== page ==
Half the country is mad at a groundhog and the rest of us are celebrating spring. Mother nature sure has a sense of humor.
Of course, the weather is one of our drawing cards in California. It's why we have so many Midwestern transplants. At some point, folks throw up their hands and say "Nine months of winter is too much." And the other three months make up the second season -- called road construction.
Speaking of road work, my inbox is "blowing up" over last week's column on potholes in Oakland. Reader Mike McAllen overheard someone call the perennial pothole in front of the Montclair Peet's "Quan Lake." That's pretty funny, but hopefully the mayor herself will see that the pit outside Peet's is paved during next month's pothole blitz.
Meanwhile, reader Richard Solomon reminds us the squeaky wheel gets the grease, or in this case, the tar. He says Public Works failed to act on his pothole requests two years in a row, until he copied Councilwoman Libby Schaaf on the email. "Amazing how my doing this suddenly got two crews out in front of my house within 24 hours!" he writes. He says the bottom line is to be prepared to be the squeaky wheel.
Vegetable matter: This may come as a surprise, but this is Oakland Veg Week. Never mind if you eat more meat than the Flintstones, here's a path to redemption. Friday is vegetarian night at Off the Grid, the food truck extravaganza outside the Oakland Museum. Always yummy, the 10-or-so gourmet food trucks will cook up veggies from 5 to 9 p.m. Friday. Wash your squash down with a beverage from the beer and wine garden, and your body will thank you.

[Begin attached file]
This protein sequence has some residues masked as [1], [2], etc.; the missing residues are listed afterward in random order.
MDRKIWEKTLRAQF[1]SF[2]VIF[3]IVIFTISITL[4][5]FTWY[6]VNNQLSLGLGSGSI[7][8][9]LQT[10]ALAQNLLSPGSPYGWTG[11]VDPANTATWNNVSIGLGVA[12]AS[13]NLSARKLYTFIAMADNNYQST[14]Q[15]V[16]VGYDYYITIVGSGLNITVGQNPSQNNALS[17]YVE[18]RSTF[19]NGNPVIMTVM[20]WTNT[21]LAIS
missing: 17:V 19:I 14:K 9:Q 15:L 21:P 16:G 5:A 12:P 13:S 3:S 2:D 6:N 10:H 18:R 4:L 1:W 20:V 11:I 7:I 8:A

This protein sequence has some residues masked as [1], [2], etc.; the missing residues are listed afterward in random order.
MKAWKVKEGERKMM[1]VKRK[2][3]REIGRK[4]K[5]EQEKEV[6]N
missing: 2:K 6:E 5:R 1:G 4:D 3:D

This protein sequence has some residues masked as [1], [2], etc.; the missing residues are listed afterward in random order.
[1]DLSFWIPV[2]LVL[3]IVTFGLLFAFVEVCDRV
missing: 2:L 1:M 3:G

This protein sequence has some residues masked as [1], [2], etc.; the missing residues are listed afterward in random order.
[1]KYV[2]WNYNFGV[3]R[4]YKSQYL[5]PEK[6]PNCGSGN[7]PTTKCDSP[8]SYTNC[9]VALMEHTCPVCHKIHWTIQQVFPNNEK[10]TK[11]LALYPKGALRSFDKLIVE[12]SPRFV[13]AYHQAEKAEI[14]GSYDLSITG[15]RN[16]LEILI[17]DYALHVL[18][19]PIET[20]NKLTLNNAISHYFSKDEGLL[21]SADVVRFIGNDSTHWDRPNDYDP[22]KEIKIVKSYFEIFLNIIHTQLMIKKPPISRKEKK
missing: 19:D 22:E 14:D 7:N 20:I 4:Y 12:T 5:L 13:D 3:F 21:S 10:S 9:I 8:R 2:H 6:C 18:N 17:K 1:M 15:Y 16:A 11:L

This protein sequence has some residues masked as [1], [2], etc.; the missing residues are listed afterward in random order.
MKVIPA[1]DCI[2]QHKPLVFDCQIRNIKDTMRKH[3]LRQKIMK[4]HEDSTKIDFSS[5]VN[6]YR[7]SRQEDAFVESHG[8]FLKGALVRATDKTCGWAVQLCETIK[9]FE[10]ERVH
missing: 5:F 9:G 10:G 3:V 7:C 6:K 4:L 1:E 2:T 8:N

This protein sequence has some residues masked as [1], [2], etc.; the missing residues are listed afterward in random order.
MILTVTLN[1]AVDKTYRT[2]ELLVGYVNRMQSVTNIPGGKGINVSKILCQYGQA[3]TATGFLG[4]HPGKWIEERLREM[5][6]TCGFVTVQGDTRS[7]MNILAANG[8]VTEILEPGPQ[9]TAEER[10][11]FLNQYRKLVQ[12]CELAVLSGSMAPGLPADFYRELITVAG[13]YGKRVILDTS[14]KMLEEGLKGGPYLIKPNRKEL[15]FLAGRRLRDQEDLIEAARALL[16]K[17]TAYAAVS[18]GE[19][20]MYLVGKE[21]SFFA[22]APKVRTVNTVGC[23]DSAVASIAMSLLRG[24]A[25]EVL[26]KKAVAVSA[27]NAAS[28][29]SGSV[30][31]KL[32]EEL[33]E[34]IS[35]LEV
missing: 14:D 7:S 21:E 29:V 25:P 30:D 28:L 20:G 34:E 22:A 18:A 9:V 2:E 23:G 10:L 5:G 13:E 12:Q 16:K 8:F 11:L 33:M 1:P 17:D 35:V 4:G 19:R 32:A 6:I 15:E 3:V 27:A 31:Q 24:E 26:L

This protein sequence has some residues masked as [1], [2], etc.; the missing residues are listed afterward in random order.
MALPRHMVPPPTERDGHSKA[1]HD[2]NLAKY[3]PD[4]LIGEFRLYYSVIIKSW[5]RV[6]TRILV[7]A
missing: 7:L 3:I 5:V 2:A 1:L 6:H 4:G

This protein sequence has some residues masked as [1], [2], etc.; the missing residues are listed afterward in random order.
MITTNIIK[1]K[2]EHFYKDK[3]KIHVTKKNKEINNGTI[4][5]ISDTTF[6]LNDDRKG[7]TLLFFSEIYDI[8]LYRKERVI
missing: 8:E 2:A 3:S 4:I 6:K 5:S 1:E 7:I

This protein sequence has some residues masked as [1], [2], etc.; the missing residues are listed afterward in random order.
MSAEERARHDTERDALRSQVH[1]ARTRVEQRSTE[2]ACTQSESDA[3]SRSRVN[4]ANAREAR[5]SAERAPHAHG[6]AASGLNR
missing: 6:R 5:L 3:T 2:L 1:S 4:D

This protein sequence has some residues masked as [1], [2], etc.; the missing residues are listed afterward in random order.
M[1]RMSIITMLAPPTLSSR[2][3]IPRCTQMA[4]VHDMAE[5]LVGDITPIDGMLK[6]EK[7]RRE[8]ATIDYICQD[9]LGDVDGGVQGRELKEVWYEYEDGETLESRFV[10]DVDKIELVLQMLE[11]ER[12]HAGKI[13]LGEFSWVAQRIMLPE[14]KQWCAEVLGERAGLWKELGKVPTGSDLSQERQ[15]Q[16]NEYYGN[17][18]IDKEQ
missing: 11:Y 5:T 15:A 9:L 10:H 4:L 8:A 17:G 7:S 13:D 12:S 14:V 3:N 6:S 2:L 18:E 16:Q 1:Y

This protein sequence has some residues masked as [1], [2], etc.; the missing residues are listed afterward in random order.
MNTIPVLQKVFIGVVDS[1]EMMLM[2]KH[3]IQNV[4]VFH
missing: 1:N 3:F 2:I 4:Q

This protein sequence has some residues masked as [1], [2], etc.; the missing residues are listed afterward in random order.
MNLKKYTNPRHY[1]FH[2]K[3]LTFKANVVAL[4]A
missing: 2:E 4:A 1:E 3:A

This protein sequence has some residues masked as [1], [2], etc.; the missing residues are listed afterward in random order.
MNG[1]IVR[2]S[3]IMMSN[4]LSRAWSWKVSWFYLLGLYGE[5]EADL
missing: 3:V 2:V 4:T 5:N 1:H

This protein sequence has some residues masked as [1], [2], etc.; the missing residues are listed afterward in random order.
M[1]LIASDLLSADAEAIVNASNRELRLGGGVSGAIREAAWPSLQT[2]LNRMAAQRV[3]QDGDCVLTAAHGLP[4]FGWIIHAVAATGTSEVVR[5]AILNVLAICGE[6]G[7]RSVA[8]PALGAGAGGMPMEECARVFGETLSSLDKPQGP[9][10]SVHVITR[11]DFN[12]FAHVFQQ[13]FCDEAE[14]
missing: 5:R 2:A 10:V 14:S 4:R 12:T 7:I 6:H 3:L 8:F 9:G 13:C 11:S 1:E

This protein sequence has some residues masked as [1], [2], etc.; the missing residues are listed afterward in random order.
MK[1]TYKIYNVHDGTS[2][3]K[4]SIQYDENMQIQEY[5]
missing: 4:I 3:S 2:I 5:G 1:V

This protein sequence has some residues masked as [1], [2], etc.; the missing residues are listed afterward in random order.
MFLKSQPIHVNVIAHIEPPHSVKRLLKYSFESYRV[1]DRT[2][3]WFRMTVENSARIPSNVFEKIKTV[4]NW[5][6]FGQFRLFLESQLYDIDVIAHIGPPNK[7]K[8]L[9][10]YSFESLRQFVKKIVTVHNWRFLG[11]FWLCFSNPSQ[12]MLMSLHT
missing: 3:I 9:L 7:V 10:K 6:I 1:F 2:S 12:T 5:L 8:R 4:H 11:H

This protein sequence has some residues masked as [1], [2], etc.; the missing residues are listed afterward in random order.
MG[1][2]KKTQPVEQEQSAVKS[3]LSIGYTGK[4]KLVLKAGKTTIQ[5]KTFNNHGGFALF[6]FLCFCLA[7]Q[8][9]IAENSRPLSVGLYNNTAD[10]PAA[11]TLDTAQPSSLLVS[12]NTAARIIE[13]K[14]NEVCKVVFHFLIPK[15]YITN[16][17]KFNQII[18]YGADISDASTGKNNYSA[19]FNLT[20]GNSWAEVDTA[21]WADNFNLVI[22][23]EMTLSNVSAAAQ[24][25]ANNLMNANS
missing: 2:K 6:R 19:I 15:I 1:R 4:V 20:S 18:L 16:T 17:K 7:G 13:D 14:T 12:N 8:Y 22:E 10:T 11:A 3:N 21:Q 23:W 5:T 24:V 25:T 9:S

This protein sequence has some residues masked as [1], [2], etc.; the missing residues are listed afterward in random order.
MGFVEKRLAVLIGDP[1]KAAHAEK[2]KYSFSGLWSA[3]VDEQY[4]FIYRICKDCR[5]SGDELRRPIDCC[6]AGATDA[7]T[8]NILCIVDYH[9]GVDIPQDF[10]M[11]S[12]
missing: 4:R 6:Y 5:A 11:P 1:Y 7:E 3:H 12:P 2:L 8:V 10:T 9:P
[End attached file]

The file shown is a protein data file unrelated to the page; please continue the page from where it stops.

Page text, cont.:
Radio daze: I was sorry to miss the recent reunion of old KSFO radio personalities. The Bay Area Broadcast Legends met at Spenger's in Berkeley to pay tribute to the 'World's Greatest Radio Station' as KSFO was called from the late 1950s through the early 1970s. I joined the news staff in 1983, long after the legendary bad-boy Don Sherwood was gone, but reader David Schwoegler reminds me that KSFO had "nearly a 90 percent market share in many surveys" in the Sherwood days.
Schwoegler and another hills resident, Mike Healy, were part of the reunion crowd that heard Jim Lange, Terry McGovern, Stan Burford and Mike Amatore reminisce about a broadcasting era that can never be replicated.
"Lange -- perhaps better known today as "The Dating Game" host -- is the last man standing from KSFO's golden days," Schwoegler says. "He lives in Marin County, and although a cane boosts his gait, no assistance is needed with an open mic in hand. He reminisced about the day in 1959 when he joined the broadcasting staff for $25,000 a year. And recalled his promotional footrace with Don Sherwood from Stinson Beach to the Ferry Building that managed to attract 150,000 fans -- midday and midweek, nearly closing the Golden Gate Bridge!"